Toyota Prius Vs. Chevrolet VoltEnlarge Photo
Both cars score high on safety tests. The Prius doesn't has earned four- and five-star results from the federal government, as well as mostly 'good' ratings from the Insurance Institute for Highway Safety (IIHS). The Volt also earns top scores from both agencies. And even years on, no Volts have experienced on-road incidents that would bring the safety of its lithium-ion battery pack or any other electrical components into question.In the end, the conventional hybrid Toyota Prius has become a mainstream car choice in its 15 years on the market. Toyota is building on that success in launching the three new Prius models, all of which provide high gas mileage without the complications of plugging in the car. The Prius is the third best-selling car Toyota makes, and the Prius name has come to represent quality, very high fuel efficiency, and a statement that its owner values driving green. Now, with a plug-in option for the greenest of the green Prius owners, Toyota has offered a competitor with a different mix of attributes than the Volt. On the other hand, the Chevrolet Volt is still in its infancy, and while owners love their Volts like no other GM car--it got the company's highest-ever owner approval scores--public debate still rages over whether it will succeed. Those exact same debates swirled around the earliest Prius models, by the way.
If you're looking for the car with the highest fuel economy on the market, and you're not ready to make the leap to a car with a plug, the standard Prius hybrid is clearly your choice.
If you think you would like to drive on grid electricity, but want the security of the Prius's history, reputation, and quality, the Prius Plug-In Hybrid may be your cup of tea.
But if you were the kind of pioneer who bought a Prius back in the early years--2000 through, say, 2004--you may be ready for your next big leap. If you can't afford a Tesla Model S all-electric sedan, and need more flexibility than an all-electric like the Nissan Leaf or BMW i3 can provide, the Volt could well be that leap.
|2015 Toyota Prius||2015 Chevrolet Volt|
|The 2015 Toyota Prius is still the most fuel-efficient gasoline car on the market, at 50 mpg; its iconic hatchback shape offers a spacious interior that can seat five, though the handling is nothing to write home about.||The 2015 Chevrolet Volt remains the only range-extended electric car, and Chevy hasn't done a good job of explaining it, but if you can live with four seats, it's smooth, quiet, comfortable--and one way into the future of cars.|
|Read moreThe 2015 Toyota Prius remains an iconic shape, but its interior design hasn't aged well and the instrumentation is scattershot.||Read moreThe 2014 Chevy Volt's shape is all about cheating the wind, but not appealing to all; the high-tech interior can come across as gimmicky.|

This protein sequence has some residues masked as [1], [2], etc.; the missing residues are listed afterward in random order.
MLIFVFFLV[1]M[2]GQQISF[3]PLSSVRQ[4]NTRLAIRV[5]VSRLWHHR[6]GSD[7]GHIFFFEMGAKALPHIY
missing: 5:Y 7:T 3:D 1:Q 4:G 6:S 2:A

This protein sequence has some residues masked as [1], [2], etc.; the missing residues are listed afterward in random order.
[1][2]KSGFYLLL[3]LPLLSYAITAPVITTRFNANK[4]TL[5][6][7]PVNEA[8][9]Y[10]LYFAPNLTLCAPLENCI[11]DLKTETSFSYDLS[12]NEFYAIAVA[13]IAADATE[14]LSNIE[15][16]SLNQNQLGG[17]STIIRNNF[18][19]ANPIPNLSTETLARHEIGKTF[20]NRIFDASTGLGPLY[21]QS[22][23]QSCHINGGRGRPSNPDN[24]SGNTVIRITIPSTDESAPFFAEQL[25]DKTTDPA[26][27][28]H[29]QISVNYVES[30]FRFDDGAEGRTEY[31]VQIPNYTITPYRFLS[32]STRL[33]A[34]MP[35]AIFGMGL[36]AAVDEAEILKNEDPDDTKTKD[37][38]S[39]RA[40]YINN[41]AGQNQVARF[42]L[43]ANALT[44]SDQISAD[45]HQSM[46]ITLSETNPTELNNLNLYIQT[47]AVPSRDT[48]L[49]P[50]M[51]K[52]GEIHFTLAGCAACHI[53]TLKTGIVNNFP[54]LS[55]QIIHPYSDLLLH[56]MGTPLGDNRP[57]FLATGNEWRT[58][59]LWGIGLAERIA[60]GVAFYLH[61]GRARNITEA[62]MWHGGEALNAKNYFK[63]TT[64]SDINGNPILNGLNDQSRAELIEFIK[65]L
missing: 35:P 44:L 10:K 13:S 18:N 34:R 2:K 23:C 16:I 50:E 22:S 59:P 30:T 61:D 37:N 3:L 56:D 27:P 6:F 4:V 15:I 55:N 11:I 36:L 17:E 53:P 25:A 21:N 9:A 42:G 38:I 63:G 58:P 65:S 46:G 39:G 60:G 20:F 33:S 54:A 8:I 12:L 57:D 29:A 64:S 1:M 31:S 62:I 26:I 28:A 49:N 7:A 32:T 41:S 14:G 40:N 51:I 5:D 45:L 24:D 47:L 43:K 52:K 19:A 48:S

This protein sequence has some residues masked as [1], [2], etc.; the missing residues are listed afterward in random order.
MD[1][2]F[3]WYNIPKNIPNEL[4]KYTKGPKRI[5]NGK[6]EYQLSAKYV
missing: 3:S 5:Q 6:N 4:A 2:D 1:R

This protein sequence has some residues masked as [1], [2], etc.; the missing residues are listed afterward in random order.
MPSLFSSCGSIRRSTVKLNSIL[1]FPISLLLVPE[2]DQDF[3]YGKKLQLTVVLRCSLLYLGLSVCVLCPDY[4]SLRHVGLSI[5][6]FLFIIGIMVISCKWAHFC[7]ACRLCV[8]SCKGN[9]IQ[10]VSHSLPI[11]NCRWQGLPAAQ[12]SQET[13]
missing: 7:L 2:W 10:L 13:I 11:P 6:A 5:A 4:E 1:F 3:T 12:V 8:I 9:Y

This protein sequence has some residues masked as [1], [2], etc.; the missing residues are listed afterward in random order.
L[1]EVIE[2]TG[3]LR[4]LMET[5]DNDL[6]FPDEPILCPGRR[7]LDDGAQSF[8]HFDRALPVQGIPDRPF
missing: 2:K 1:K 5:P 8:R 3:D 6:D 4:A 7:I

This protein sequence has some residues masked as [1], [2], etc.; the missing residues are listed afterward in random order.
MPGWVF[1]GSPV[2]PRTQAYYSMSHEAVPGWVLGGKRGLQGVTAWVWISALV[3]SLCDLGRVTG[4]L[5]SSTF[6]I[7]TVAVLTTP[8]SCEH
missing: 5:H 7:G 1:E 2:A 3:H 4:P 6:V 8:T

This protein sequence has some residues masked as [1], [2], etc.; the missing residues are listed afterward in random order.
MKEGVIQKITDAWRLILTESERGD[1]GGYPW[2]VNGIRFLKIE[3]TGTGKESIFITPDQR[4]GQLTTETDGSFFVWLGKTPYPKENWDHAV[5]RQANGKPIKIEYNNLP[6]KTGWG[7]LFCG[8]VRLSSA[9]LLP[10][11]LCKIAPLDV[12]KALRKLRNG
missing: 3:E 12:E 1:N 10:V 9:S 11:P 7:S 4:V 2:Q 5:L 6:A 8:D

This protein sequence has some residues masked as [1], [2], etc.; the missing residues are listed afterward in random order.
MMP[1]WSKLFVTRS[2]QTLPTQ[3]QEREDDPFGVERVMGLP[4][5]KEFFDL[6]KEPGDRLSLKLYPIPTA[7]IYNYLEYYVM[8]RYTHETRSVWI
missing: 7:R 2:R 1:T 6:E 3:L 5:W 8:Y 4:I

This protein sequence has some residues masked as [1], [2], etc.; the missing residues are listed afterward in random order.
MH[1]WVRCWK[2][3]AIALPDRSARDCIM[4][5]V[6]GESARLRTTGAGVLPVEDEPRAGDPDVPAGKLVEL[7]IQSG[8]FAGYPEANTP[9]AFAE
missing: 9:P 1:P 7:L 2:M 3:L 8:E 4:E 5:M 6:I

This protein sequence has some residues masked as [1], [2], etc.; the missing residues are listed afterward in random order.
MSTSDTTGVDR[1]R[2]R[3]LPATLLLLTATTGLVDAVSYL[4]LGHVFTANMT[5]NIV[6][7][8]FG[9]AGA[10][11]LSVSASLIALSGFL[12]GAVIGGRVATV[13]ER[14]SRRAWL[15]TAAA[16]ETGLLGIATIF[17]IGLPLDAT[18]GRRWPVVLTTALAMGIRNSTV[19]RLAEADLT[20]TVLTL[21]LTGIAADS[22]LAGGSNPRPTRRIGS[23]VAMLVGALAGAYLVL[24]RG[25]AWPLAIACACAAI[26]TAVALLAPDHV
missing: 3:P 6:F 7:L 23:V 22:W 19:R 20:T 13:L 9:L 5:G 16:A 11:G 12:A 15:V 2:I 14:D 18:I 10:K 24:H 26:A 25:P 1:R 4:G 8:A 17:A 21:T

|Read moreThe 2015 Toyota Prius excels in fuel economy, but not in performance, handling, or road feel; it's numb and leaden, and the engine howls.||Read moreThe 2015 Chevy Volt surprises novices with its smooth, quiet electric power--even when the range-extending engine comes on|
|Read moreThe 2015 Toyota Prius is well-built, reliable, and offers five-door versatility with plenty of room, but the hard-plastic interior is grim.||Read moreThe 2015 Chevy Volt only fits four people--which compromises its utility despite the smooth ride, good handling, and quiet interior.|
|Read moreThe 2015 Toyota Prius led the pack in safety when it launched, but now it's only about average--albeit still a very safe car.||Read moreThe 2015 Chevy Volt gets decent crash-test scores, but it now lacks some of the latest electronic safety systems found in other cars of its price.|
|Read moreThe 2015 Toyota Prius offered advanced technology six years ago, but other mid-size cars have caught up to it.||Read moreThe price of a 2015 Chevy Volt, starting at $35K, seems high for a four-seat compact--and options can add up quickly.|
|Read moreThe 2015 Toyota Prius remains the most fuel-efficient gasoline car you can buy; only electric cars are more efficient.||Read moreThe 2015 Chevy Volt gets 37 mpg even in gasoline mode, higher than most small cars, and two-thirds of Volt miles are covered on grid electricity.|
|from $24,200||from $34,345|
|from $22,748||from $32,971|
|Fuel Economy - Combined City and Highway|
|EPA MPG Equivalent - Combined|
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